Weaker economy prompts rate cut

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The central bank’s move to ease its monetary policy came less than a week after former Prime Minister Tun Dr Mahathir Mohamad announced the RM20bil economic stimulus package to prop up the slowing economy.

PETALING JAYA: Bank Negara Malaysia appears to have turned more cautious on the country’s economic outlook following its decision to slash the benchmark interest rate to the lowest level in nearly a decade.

The central bank’s Monetary Policy Committee announced the reduction of the Overnight Policy Rate (OPR) to 2.5% from 2.75% earlier.

The ceiling and floor rates of the corridor of the OPR were reduced to 2.75% and 2.25%, respectively.

The 25 basis points (bps) cut was in line with market prediction. A Bloomberg poll earlier showed that 15 out of 24 economists had forecast a 25bps rate cut.

However, MIDF Research described the timing of the rate cut as “a surprise”, as it had expected the central bank to let the recently-announced RM20bil economic stimulus package to have an effect first.

This is the second time Bank Negara has cut the OPR this year after a 25bps cut on Jan 22, bringing the cumulative rate cut of 50bps in the first quarter. The last time the OPR was adjusted to 2.5% was in May 2010, when the rate was increased by 25bps.

The central bank’s move to ease its monetary policy came less than a week after former Prime Minister Tun Dr Mahathir Mohamad announced the RM20bil economic stimulus package to prop up the slowing economy.

Bank Negara expected the economic growth, particularly in the first quarter, to be affected by the coronavirus (Covid-19) outbreak primarily in the tourism-related and manufacturing sectors.

It also said the weakness in the agriculture sector is likely to persist in the first quarter.

“Household spending is expected to grow at a slower pace amid moderate employment and income growth. Investment activity is projected to record a modest recovery, underpinned by ongoing and new projects, both in the public and private sectors.

“The 2020 economic stimulus package will also provide some support to economic activity.

“Although domestic growth is expected to gradually improve in the second half of the year, there are key downside risks, mainly stemming from the evolving nature and prolonged impact of the Covid-19 outbreak, and continued weakness in commodity-related sectors, ” Bank Negara said in a statement yesterday.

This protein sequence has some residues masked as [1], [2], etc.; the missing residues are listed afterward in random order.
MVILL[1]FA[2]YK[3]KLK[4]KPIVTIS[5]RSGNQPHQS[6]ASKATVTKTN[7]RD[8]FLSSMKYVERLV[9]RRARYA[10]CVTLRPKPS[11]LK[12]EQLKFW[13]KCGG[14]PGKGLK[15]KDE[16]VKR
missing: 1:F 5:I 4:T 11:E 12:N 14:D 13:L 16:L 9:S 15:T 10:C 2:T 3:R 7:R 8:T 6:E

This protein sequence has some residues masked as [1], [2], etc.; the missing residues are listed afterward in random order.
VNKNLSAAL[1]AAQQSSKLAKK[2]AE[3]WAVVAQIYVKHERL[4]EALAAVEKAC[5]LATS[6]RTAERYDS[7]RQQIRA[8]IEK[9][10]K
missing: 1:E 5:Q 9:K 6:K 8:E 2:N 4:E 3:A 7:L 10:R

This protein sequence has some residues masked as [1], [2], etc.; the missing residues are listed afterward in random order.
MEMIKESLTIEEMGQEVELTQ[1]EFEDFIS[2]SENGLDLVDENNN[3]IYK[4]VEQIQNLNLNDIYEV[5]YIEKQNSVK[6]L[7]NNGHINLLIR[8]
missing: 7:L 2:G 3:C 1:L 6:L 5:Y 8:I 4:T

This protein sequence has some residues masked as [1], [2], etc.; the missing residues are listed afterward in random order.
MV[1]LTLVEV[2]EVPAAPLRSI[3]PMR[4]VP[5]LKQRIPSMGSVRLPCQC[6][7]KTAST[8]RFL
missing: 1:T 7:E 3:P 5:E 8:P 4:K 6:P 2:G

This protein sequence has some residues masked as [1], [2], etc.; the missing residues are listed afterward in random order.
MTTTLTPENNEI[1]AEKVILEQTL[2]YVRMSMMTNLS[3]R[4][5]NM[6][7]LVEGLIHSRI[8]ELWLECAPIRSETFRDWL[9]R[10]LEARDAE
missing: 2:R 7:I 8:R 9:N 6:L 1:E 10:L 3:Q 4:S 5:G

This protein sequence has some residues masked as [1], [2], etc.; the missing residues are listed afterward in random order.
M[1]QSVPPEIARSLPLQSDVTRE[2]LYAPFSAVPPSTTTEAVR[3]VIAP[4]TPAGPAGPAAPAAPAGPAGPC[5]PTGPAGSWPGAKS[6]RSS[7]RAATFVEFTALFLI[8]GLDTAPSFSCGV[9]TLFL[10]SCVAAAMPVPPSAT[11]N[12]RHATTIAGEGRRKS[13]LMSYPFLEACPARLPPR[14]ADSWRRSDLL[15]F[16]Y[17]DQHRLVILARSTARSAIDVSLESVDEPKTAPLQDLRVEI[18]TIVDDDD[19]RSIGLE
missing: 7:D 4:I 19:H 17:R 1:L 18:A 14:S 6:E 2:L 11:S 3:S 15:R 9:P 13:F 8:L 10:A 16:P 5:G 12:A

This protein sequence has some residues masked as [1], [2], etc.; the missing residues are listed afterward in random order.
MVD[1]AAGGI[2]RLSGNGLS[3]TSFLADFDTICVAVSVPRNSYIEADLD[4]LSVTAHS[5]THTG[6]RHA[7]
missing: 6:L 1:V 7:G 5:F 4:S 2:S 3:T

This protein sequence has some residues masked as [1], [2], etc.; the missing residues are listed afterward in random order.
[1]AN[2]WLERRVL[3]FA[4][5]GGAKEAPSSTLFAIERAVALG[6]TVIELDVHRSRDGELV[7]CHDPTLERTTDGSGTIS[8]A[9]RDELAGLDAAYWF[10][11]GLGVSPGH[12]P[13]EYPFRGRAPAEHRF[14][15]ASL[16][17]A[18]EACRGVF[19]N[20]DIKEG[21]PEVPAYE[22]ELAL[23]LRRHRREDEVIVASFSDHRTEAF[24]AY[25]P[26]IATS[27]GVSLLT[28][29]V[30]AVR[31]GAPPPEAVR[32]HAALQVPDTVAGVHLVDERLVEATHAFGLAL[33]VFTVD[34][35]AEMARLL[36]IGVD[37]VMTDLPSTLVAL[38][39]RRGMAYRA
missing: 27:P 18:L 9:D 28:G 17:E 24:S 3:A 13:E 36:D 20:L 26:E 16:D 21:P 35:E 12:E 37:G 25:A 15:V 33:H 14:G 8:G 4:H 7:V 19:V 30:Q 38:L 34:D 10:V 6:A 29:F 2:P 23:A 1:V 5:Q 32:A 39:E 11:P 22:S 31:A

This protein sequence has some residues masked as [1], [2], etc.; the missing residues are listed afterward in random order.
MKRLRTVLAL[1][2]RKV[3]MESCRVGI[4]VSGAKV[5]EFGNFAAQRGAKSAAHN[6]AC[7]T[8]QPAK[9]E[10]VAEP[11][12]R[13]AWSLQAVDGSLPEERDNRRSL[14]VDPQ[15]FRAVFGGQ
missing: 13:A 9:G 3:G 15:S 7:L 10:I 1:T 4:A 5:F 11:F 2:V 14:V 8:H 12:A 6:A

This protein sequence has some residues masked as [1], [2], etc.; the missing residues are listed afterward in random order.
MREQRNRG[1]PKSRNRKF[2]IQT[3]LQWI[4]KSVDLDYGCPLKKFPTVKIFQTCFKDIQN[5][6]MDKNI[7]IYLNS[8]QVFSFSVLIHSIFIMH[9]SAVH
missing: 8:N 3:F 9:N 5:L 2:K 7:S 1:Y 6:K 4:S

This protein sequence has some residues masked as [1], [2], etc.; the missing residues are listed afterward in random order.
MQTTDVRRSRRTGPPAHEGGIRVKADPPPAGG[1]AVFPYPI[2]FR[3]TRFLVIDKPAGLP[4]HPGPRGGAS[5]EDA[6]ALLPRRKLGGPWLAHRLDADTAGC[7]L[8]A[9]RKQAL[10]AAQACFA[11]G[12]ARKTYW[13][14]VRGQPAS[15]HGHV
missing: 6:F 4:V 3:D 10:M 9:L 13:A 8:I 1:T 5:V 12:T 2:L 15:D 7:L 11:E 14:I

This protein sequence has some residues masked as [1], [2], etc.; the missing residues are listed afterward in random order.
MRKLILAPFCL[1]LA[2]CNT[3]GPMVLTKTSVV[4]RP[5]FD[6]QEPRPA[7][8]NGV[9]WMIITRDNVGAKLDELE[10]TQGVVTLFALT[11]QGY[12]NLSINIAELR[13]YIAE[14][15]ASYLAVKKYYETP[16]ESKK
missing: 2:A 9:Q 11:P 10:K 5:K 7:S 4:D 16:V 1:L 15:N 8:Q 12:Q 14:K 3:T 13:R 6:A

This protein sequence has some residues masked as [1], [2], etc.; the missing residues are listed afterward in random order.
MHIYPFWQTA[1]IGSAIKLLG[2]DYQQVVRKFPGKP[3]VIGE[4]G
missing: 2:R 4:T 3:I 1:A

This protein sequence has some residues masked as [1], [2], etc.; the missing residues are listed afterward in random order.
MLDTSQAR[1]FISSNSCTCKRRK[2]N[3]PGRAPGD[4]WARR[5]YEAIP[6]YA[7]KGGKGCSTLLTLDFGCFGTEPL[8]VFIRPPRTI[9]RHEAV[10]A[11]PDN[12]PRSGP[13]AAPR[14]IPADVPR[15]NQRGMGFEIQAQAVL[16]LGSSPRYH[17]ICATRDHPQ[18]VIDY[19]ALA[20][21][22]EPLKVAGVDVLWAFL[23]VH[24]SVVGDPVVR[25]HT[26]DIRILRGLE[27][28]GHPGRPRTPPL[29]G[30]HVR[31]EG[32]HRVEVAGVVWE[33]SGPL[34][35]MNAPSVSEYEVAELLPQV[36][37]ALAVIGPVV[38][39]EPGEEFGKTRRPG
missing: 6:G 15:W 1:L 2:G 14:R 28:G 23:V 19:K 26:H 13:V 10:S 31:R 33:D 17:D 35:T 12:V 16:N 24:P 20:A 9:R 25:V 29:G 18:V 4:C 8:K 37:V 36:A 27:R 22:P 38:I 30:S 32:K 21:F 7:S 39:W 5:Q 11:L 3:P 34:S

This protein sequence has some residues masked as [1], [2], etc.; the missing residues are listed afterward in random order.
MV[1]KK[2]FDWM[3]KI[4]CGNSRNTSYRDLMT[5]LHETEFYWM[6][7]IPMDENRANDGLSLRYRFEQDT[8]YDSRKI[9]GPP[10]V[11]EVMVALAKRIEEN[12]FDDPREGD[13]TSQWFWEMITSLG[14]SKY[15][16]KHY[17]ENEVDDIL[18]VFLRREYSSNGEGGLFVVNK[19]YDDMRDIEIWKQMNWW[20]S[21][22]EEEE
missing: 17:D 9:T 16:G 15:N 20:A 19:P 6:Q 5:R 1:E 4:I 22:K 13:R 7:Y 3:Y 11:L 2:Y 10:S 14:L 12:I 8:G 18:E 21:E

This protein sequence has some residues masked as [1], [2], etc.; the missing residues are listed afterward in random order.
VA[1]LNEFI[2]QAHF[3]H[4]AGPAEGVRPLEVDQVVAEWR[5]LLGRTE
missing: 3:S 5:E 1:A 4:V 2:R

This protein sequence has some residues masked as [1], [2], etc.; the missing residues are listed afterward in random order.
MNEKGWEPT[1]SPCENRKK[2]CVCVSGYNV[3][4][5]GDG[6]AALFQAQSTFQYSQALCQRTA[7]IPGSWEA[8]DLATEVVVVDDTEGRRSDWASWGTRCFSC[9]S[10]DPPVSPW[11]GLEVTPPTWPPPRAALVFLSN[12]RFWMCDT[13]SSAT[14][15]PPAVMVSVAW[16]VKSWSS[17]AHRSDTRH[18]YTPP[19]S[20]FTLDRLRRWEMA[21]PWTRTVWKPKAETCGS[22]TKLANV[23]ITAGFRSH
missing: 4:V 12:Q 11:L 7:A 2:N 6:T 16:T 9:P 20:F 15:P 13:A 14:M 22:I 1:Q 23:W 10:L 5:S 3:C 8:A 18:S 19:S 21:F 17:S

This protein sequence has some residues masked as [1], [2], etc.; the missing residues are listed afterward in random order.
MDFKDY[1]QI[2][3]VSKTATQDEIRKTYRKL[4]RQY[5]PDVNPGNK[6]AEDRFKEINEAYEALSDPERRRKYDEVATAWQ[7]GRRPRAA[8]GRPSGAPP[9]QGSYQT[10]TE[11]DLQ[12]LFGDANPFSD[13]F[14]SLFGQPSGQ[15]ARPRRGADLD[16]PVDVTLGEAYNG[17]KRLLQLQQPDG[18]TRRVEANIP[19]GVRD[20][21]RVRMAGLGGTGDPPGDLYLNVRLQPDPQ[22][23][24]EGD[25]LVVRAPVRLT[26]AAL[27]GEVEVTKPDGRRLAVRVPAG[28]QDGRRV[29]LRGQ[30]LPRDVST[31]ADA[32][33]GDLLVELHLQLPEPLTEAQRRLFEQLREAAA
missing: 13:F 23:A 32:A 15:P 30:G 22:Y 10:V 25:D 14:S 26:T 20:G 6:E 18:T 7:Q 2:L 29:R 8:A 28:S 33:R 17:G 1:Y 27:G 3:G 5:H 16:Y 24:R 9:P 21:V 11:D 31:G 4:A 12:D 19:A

Commenting on the two rate cuts this year, Socio-Economic Research Centre executive director Lee Heng Guie told StarBiz that the 50bps reduction is believed to target existing borrowers, with the aim to ease cashflow.

“The lower OPR will translate into lower interest paid on loans with floating rates. This will help alleviate the burden of borrowers in their monthly loan repayments and free up some extra cash for consumption, ” he said.

When asked whether the OPR cuts would boost new loan applications, Lee said he was “not too sure about the outcome”, considering that sentiment remains subdued.

“With weak sentiment among households and businesses, it is hard to say how effective the lower OPR will boost demand for new loans, especially at a time when people are careful with their expenditure, ” he said.

Moving forward, economists were mixed on whether more rate cuts could be on the cards.

OCBC Bank economist Wellian Wiranto expected at least one more rate cut in 2020 – potentially in May – especially if the Covid-19 and political uncertainty concerns continue to weigh on growth.

“If the Federal Reserve cuts rate in the coming weeks, the odds of Bank Negara cutting rate for a third time this year would go up considerably as well, ” he said in a note yesterday.

Speaking to StarBiz, AmBank Group chief economist Anthony Dass also concurred that another 25bps cut could be introduced, should there be a need to support private expenditure and help ease pressure on non-performing loans.In addition, Dass also pointed out that Bank Negara has another ammunition to inject liquidity into the system – through the reduction of the Statutory Reserve Requirement (SRR) rate by 50bps.

“By freeing up 50bps, it would inject around RM8bil to RM9bil, which could be injected into the Special Investment Fund that can be used to aid small and medium enterprises, ” he said.

For context, SRR refers to the amount of money set aside by banks in their accounts maintained with Bank Negara for zero interest. A lower SRR would mean a lower amount to be set aside and this will reduce the banks’ cost of funds.

MIDF Research, on the other hand, expects Bank Negara not to opt for more rate cuts this year.

“We view one cut made last year and two cuts in 2020 are enough to support Malaysia’s economic growth especially via private consumption and investment.

“On top of easing monetary and expansionary fiscal policies, we opine the stable job market and low inflationary pressure would pave a steady upward trajectory for the economy, ” it said.

Bank Negara said that headline inflation is expected to average higher in 2020 but remain modest.

It pointed out that the trajectory of headline inflation will be dependent on global oil and commodity price developments and the timing of the lifting of the domestic retail fuel price ceilings.

“Underlying inflation is expected to be more moderate, amid limited demand pressures despite the continued expansion in economic activity, ” it said.

The Star

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